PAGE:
Quite clearly, it’s in your best financial and legal interests to lock all your company and customer data in a secure “vault” that only authorized persons can access. Here are the top practices for guarding against enterprise data loss and inadvertent disclosure:
1. Know Where Your Data Is
So, what’s the origin of all your exponentially-growing data? Is it social media, your business website, email, collaboration systems, heterogeneous databases, or cloud-hosted file-sharing platforms? The answers to these questions should form the foundation of your data security practices. Through discovery processes, track your structured and unstructured data sources, and determine what’s in there. To do that, you’ll need to use data discovery tools capable of scanning your entire digital footprint and endpoints.
2. Know What Type Your Data Is
After tracking your data, classify it. Classification is the processes of figuring out data types, such as Social Security numbers (SSNs). Who else values your data and, therefore, may want to steal it? How might inadvertent disclosure affect the victim? Answers to these questions will help you establish how sensitive each data type is.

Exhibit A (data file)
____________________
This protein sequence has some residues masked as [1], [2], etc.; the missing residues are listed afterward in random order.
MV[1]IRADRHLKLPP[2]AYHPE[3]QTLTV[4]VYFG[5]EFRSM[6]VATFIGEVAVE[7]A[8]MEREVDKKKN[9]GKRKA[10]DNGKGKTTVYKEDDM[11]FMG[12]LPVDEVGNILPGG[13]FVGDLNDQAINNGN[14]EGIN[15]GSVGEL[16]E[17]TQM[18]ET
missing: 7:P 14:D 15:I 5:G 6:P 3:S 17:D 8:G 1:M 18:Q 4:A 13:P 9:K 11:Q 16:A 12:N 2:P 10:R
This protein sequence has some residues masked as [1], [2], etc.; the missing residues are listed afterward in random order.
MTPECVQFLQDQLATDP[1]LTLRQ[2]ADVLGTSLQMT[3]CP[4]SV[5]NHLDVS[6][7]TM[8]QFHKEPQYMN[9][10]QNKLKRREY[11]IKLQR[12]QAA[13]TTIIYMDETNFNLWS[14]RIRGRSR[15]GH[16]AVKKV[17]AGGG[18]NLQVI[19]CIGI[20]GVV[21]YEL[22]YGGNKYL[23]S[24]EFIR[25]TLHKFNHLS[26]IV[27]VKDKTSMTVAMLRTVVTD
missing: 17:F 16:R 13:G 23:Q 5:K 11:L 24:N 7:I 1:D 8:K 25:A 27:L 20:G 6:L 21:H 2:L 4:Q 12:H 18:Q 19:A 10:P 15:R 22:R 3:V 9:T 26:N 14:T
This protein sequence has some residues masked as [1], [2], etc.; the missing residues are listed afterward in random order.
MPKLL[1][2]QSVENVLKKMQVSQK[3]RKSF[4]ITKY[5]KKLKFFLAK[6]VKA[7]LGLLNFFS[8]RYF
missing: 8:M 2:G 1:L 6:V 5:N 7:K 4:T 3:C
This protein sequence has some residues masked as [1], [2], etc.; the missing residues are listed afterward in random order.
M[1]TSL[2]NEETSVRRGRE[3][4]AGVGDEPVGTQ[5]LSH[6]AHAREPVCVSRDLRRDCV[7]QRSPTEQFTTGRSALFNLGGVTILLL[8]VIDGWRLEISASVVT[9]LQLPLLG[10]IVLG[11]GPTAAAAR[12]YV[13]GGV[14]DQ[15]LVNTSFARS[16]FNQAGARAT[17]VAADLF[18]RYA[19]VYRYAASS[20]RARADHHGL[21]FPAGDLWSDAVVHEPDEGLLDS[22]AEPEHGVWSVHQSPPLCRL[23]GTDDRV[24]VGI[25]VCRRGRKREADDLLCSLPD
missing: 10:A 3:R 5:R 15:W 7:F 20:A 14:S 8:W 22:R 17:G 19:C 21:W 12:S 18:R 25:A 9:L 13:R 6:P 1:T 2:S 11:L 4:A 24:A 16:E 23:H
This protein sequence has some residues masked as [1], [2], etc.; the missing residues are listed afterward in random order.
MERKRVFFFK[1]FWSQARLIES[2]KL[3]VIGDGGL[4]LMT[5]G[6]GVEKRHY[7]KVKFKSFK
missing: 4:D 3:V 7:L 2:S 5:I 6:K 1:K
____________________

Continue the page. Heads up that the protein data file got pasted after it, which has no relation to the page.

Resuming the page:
If you’re also categorizing semi-structured data, techniques like fuzzy logic or syntactic analysis may help. Likewise, some classification algorithms may identify sensitive data based on certain predetermined trends, behaviors, or traditions associated with customers.
In a nutshell, data discovery and classification helps:
- Implement context-sensitive safeguards, including user authentication and authorization controls
- Put in place context-sensitive disaster recovery measures
- Carry out context-sensitive user-tracking and security audits
3. Execute an IT Security Risk Assessment
After determining where your data is, it’s time to figure out how secure it is. The practice involves evaluating, identifying, and changing your company’s general data security posture to fix existing vulnerabilities and address data compliance concerns. A thorough IT security assessment must cover:
- Physical IT infrastructure, including mobile devices, data centers, and IP-based business communication systems
- Platforms available to the public, such as business websites
- Operating systems
- Data repositories and servers